Mobile Minutes: Net neutrality, Univision, Tinitell, Snapchat, Sprint
By Staff reports
May 16, 2014
Amid protests, U.S. FCC proposes new 'net neutrality' rules
U.S. regulators on Thursday advanced a "net neutrality" proposal that would ban Internet providers from blocking or slowing down access to websites but may let them charge content companies for faster and more reliable delivery of their traffic to users.
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Univision taps T-Mobile to create Hispanic wireless service
Univision and T-Mobile on Thursday announced Univision Mobile, a wireless service targeting the Hispanic market with specific plans and Univision content. Univision is hoping to extend its entertainment brand into the mobile world, while the move could potentially net T-Mobile a larger share of the market for Hispanic consumers even as the competition for new customers heats up.
Please click here to read more on CNet
Tinitell straps a mobile phone on kids' wrists
Children need to be allowed to play outside from time to time, but some parents are often too concerned for the safety of their little ones to loosen the reins. Having kids wear a miniature mobile phone on their wrist so they can be contacted at any time may help ease those worries, which is where Tinitell could prove invaluable to nervous parents.
Please click here to read more on GizMag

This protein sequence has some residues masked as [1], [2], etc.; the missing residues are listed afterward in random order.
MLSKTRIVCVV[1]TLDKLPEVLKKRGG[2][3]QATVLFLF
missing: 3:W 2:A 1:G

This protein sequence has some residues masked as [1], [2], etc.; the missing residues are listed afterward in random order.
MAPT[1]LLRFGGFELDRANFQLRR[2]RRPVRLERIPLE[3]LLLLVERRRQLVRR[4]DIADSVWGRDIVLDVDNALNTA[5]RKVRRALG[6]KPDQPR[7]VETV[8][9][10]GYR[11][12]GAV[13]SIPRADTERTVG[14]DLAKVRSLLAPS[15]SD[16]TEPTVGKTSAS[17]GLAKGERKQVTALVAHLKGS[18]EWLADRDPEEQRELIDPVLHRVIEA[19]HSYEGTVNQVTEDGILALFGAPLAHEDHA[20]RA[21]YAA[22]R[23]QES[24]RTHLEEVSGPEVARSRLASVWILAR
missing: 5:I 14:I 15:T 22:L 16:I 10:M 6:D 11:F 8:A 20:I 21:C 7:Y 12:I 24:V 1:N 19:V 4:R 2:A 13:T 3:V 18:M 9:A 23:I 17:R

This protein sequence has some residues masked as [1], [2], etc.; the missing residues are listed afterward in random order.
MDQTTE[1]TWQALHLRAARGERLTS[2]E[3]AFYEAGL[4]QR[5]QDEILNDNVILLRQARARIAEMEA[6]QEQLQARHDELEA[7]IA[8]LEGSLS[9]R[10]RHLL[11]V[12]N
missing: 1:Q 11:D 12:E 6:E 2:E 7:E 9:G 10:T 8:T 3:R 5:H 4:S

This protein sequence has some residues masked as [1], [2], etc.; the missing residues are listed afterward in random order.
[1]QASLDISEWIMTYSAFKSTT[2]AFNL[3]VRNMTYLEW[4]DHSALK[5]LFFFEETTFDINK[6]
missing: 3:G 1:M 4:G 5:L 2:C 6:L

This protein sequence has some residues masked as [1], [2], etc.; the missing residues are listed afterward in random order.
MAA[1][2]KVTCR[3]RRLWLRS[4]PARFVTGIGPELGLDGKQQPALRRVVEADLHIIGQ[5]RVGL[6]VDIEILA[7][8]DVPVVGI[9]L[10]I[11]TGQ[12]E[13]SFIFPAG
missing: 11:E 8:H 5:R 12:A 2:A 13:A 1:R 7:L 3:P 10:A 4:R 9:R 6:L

Image is everything: Snapchat tops WhatsApp as biggest U.S. messaging app by volume
Snapchat may be getting a rap on the knuckles right now from regulators over how it handles user privacy, but the ephemeral messaging app is still a hot commodity. According to a report out today from network traffic specialist Sandvine, Snapchat is now the top third-party messaging app in North America by volume, generating more traffic each day than competing services such as WhatsApp.
Please click here to read more on Tech Crunch
Glint of hope at FCC for Sprint, T-Mobile deal
Democratic commissioners at the Federal Communications Commission may not be as united in opposition to a possible Sprint Corp. deal with T-Mobile US Inc. as previously thought, according to people familiar with the matter.
Please click here to read more on Wall Street Journal
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